A new study reveals that Apple Watch is more than just wrist candy: it's surprisingly accurate in detecting irregularities in the heart rhythms of users.

These findings suggest that there's great potential in the use of wearable devices to help people keep track of atrial fibrillations, which is an abnormal heart rhythm that's known as one of the leading causes of stroke and heart disease.

Apple Watch Shows Impressive Accuracy In Spotting Atrial Fibrillations

Stanford University School of Medicine and Apple Inc. present their findings at the American College of Cardiology's 68th Annual Scientific Session and Expo on Saturday, March 16.

The massive study, which included more than 400,000 participants, alerted 0.5 percent of the participants with irregular pulse notifications, according to a press release from Stanford.

Irregularities detected by the Apple Watch were compared with proper electrocardiography (ECG) patch recordings, proving to be accurate 71 percent of the time. Notifications, which the watch only sends the user upon five atrial fibrillation rhythms, matched with the ECG recordings 84 percent of the time, according to Stat News.

Wearable Tech Offers Incredible Potential In Preventive Health Care

A good chunk of researchers are hopeful that using the Apple Watch to help spot atrial fibrillations is only the beginning.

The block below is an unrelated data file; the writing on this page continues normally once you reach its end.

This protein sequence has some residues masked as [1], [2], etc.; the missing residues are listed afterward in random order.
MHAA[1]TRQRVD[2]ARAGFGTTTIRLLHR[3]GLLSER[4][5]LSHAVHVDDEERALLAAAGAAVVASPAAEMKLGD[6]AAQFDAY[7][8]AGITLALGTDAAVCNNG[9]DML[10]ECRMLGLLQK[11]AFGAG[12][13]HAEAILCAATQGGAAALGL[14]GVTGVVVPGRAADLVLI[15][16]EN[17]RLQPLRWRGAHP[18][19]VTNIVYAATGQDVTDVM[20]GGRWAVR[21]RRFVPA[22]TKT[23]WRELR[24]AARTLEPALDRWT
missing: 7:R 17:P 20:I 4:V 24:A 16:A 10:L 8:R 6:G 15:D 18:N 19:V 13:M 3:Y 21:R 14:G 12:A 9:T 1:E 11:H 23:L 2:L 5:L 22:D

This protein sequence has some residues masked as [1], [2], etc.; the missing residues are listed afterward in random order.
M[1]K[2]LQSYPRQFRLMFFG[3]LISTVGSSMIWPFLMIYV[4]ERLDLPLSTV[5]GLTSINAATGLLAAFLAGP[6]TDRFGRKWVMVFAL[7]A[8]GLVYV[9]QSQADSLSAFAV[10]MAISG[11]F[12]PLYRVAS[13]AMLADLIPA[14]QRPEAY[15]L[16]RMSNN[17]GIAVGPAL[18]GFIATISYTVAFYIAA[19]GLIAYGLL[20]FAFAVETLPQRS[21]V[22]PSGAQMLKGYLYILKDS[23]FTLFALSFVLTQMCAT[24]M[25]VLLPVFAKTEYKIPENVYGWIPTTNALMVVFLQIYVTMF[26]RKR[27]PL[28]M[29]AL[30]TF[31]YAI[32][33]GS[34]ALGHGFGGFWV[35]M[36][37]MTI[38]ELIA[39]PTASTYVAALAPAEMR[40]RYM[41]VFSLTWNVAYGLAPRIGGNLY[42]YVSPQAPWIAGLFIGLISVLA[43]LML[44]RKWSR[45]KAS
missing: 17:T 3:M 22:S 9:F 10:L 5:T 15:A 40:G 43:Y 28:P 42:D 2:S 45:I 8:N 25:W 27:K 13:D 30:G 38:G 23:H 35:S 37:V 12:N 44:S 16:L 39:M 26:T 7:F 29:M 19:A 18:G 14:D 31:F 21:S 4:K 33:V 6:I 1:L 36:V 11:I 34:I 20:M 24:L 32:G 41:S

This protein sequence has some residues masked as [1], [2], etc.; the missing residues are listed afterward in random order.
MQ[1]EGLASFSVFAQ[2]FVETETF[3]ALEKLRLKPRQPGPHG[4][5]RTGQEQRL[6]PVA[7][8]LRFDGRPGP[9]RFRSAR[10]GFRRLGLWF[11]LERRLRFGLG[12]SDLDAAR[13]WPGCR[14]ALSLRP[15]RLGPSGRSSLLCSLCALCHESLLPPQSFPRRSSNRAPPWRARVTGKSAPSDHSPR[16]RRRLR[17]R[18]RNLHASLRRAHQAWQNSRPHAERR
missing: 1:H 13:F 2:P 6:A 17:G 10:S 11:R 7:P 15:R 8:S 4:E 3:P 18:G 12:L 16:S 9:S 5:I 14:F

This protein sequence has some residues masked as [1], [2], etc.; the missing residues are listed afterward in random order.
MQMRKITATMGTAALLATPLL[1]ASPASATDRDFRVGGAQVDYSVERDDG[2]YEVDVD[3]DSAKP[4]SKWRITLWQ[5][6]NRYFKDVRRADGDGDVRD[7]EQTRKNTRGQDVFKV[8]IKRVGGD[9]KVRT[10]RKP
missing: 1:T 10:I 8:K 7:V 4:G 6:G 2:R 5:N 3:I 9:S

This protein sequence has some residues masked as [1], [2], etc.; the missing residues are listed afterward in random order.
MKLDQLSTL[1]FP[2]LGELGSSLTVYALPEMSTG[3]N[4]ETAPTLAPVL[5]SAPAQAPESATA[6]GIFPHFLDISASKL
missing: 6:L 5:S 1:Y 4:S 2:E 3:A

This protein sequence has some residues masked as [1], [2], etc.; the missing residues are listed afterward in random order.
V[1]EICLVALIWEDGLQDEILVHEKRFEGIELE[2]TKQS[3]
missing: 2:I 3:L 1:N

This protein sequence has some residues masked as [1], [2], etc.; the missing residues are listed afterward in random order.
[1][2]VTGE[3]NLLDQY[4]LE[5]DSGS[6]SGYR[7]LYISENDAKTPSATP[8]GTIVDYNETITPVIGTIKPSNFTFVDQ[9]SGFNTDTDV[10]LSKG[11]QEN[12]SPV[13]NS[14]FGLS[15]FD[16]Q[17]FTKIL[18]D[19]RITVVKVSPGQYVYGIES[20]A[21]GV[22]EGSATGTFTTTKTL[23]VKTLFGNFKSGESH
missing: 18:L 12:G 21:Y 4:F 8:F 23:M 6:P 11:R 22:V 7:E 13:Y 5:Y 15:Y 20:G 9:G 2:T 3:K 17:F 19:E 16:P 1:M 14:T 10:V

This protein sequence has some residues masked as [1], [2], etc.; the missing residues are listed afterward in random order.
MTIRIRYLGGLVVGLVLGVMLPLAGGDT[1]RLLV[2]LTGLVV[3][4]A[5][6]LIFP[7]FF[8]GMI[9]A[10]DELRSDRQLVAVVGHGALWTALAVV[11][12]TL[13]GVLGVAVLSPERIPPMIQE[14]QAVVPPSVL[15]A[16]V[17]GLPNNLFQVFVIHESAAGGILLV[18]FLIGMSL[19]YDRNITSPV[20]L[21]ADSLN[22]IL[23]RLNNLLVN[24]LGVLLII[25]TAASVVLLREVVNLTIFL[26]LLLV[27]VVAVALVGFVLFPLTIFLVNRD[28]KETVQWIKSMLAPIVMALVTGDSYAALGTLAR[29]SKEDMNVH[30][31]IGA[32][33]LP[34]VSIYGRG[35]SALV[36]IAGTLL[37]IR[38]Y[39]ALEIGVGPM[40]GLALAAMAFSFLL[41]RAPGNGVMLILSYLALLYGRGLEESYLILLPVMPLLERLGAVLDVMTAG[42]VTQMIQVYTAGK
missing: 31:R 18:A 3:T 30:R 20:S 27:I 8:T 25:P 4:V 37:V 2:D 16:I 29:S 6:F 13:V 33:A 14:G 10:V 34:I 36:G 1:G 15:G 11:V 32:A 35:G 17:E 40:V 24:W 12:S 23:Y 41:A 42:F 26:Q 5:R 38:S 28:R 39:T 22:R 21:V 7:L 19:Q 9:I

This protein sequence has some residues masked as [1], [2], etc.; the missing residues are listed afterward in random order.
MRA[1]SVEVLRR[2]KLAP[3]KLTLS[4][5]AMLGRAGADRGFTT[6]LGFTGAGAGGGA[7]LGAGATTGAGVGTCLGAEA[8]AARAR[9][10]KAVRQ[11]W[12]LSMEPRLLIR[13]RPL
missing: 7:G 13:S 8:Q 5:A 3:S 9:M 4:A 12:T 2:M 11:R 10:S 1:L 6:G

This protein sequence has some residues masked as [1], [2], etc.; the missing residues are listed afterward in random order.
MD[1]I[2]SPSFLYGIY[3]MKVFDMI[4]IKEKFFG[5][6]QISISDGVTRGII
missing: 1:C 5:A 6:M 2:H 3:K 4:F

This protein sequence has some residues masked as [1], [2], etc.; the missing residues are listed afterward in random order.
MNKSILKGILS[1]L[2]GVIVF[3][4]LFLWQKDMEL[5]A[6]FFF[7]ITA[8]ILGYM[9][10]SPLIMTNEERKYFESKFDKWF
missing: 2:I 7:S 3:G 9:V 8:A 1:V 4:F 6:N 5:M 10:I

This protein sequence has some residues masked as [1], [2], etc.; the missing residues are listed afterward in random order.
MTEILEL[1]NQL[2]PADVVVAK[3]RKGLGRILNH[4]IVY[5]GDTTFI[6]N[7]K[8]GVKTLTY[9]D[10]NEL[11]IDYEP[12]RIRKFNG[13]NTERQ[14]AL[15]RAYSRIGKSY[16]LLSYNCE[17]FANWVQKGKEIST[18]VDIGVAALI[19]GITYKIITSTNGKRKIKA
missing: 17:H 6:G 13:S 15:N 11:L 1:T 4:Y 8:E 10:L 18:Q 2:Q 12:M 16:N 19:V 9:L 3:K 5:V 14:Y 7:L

"The study's findings have the potential to help patients and clinicians understand how devices like the Apple Watch can play a role in detecting conditions such as atrial fibrillation, a deadly and often undiagnosed disease," explains Mintu Turakhia, MD, one of the study's principal investigators and an associate professor of cardiovascular medicine in Stanford. "The virtual design of this study also provides a strong foundation upon which future research can be conducted to explore the health implications of wearable technology."

Stanford School of Medicine dean Lloyd Minor, MD adds that the team's findings display the potential of digital technology in helping prevent diseases before they strike.

Skeptics Remain Cautious Over Study Results

While the study represents the potential of wearable devices, medical experts also say that data received through the Apple Watch should be taken with a good amount of caution. As University of Pennsylvania's Rajat Deo points out to Stat News, Apple Watch does not offer medical-grade technology, so its data should not be taken on its own.

Cleveland Clinic chairman of cardiology Steven Nissen brings up another point, saying that there could be an expensive effect to Apple Watch's capabilities.

"How much money is it going to cost the health care system to follow up on thousands of patients who have an incidental atrial fibrillation?" Nissen asks.

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